The world comes to Joplin

To ensure interactivity, it is essential that students do the pre-activity and have all materials prior to the videoconference.

Southwest Missouri district uses MOREnet connectivity for videoconference field trips

The NASA engineer at the Johnson Space Center holds up a huge orange ball so the third-graders can see.

“If this ball represents the size of our Sun,” she asks, “what size ball would I need to represent the size of our largest planet, Jupiter?”

The teacher gently encourages her students to speak up. One young man raises his hand.

“Yes, Brad?” the teacher asks.

“A basketball?”

“That’s a really good guess,” the engineer says, “but I’d actually need a smaller ball. Can anyone guess?”

A young girl raises her hand. “A tennis­ ball?”

“Yes!” the NASA engineer says, and holds up a tennis ball. “Very good. That’s exactly right. If this big ball is supposed to be the size of the sun, you’d need a tennis or baseball to show the size of Jupiter.”

While this scenario might seem typical for a field trip for students from Houston, Texas, or a neighboring school district, it is actually occurring between a NASA engineer at Houston’s Johnson Space Center and students hundreds of miles away, sitting at their desks in a classroom in Joplin, Mo., interacting with the presenter using videoconferencing technology.

The Joplin school district has been performing Videoconference Field Trips (VFTs) for over two years, and their popularity­ continues to grow, says Director of Technology Services Angela Neria.

According to Neria, the origin of VFTs in Joplin schools began with the Joplin Schools Foundation and her prede­cessor, Ross Lauck, who saw how some Kansas schools used similar technology. Originally viewed as an in-district resource to share information and instruction between school buildings and occasionally colleges and universities, the program quickly grew more ambitious.

“I researched distance learning for my Ed.S.,” Neria says, “so when I came into the district, the idea sparked to connect with some unique content providers such as NASA and the Albany Museum of Art.” The Joplin Schools Foundation provided the videoconferencing equipment, and through MOREnet connectivity, the Joplin­ schools’ experiment in video­conferencing field trips was off and running­.

“Through MOREnet we are able to offer Internet connections in every classroom, all building labs, all building­ libraries and all office areas. The VFT equipment that we have is mobile, allowing­ us to move it to any of these locations­, if needed.”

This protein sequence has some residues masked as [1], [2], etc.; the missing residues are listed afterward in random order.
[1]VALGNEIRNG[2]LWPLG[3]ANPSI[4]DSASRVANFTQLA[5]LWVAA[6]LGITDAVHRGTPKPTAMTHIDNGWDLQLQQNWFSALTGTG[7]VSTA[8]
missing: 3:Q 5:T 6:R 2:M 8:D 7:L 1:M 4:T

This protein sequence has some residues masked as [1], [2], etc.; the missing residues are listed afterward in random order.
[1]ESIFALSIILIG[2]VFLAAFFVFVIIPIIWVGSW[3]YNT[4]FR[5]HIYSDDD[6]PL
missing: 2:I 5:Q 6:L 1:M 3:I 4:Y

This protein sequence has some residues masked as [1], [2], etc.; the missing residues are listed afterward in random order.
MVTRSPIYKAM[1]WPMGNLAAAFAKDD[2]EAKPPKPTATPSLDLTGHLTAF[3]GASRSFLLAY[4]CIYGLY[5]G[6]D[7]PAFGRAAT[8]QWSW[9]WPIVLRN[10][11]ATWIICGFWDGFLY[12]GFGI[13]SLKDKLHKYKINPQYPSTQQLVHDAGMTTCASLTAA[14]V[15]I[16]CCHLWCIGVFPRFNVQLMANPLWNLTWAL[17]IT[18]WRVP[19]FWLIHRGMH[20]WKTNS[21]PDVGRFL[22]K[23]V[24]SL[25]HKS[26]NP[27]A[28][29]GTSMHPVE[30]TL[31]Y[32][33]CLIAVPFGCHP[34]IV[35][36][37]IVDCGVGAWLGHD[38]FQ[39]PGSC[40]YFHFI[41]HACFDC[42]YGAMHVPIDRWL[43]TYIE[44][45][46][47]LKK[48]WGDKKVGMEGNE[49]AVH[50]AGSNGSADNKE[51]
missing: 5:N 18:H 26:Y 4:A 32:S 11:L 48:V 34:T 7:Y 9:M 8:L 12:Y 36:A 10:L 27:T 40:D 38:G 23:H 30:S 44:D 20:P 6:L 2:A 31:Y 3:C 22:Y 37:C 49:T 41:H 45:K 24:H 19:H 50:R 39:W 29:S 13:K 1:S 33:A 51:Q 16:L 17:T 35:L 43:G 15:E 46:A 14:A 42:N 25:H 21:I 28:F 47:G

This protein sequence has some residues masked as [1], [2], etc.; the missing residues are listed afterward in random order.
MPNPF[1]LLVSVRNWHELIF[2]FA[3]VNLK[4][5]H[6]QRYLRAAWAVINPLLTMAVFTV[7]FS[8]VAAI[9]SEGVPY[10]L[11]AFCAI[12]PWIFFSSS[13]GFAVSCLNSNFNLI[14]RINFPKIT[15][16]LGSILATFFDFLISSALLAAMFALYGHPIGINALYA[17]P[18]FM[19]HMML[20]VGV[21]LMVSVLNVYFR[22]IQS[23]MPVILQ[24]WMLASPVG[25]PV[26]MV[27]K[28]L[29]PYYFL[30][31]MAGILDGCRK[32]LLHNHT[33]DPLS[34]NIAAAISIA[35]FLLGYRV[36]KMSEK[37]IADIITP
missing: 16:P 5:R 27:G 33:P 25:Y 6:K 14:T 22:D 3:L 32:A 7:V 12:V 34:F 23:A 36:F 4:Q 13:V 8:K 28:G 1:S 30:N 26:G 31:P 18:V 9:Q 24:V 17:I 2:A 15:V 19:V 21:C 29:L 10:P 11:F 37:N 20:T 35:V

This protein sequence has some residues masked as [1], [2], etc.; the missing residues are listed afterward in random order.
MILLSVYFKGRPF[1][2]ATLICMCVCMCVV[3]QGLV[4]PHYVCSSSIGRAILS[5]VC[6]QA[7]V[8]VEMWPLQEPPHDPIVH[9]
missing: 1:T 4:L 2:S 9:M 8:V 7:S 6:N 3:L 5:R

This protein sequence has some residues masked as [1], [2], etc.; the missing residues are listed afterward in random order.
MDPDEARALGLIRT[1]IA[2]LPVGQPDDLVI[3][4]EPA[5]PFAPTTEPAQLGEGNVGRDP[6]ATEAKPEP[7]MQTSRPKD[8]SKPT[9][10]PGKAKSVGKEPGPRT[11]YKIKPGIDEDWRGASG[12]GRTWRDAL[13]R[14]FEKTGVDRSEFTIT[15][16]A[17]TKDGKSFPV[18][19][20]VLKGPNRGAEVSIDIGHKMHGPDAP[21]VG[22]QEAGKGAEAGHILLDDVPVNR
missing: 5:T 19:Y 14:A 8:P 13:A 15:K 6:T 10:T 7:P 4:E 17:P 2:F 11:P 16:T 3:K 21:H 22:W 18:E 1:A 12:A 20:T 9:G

“Joplin is a wonderful southwest Missouri town with a fair mixture of socio­economic statuses,” says Director of Curriculum, Instruction and Assessment Dr. Carolyn Vandeven, “but many of our kids may never get to visit famous museums­, NASA or the San Diego Zoo. VFTs give them the opportunity to see things without ever leaving Joplin.”

Through approximately 75 VFTs a year, students in third grade through high school are able to explore science, math and health-related topics­. During­ the past year third-graders visited NASA to speak with engineers about astronomy, fifth-graders visited HealthSpace Cleveland to talk to museum curators about the human body, and high school students visited Aquatic Research Institute to learn about physics.

And while a virtual trip to NASA or HealthSpace Cleveland can be an enriching­ experience in and of itself, Joplin educators also make sure that the trips relate to coursework.

According to Neria, district Teaching­ Specialists (coordinators of a subject area) search through and review content provider­ profiles provided by the Depart­ment of Technology Services, looking for subjects that directly relate to the curriculum and MAP testing areas. After reviewing the material, they work with teachers to ensure that the objectives are covered. “If all teachers agree on the field trip,” Neria says, “they contact me and have our team set up their suggested dates with the content provider.”

“By relating the VFT to objectives in our curriculum,” Dr. Vandeven says, “we are teaching the objective or reinforcing it through an exciting medium. VFTs make learning come alive for our students­.”

The introduction of VFTs has not been without challenges, Neria says. “During our first pilot of the program several summers ago, the biggest challenge was to remind teachers and students­ that they must come prepared and knowledgeable about the subject,” she says. “We found that some teachers and students thought that they would sit and listen. A VFT is not at all that way. The content providers expect and demand­ interaction with the students.”

Videoconferencing requires a lot of bandwidth. Through MOREnet’s K-12 Technology Network Program (K-12 TNP) additional bandwidth is available at no additional cost to participating districts, up to 20 MB depending on current use and needs.

“We could not support this form of videoconferencing without MOREnet’s reliable service and bandwidth,” Neria says. “Because of the MOREnet relationship we have been able to expand this program to not only IP-based content providers but also to those who use ISDN. Because we do not have an ISDN line, we connect to MOREnet’s MCU and then on to the content provider. MOREnet simply bills us the ISDN charges.”

How have students and teachers reacted to VFTs? “It has been very positive overall,” Neria says. “We survey each teacher after each videoconference, as does the content provider. Students look forward to the trips and interacting live with experts in their respective fields.”

shoryl | Wednesday, September 1, 2004 | |


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